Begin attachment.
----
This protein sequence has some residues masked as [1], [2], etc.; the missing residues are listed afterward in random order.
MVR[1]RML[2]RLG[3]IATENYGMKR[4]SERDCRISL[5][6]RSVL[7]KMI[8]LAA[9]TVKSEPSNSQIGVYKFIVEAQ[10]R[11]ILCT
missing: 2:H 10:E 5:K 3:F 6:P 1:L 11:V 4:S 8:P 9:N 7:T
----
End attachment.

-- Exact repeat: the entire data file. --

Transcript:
This protein sequence has some residues masked as [1], [2], etc.; the missing residues are listed afterward in random order.
MVR[1]RML[2]RLG[3]IATENYGMKR[4]SERDCRISL[5][6]RSVL[7]KMI[8]LAA[9]TVKSEPSNSQIGVYKFIVEAQ[10]R[11]ILCT
missing: 2:H 10:E 5:K 3:F 6:P 1:L 11:V 4:S 8:P 9:N 7:T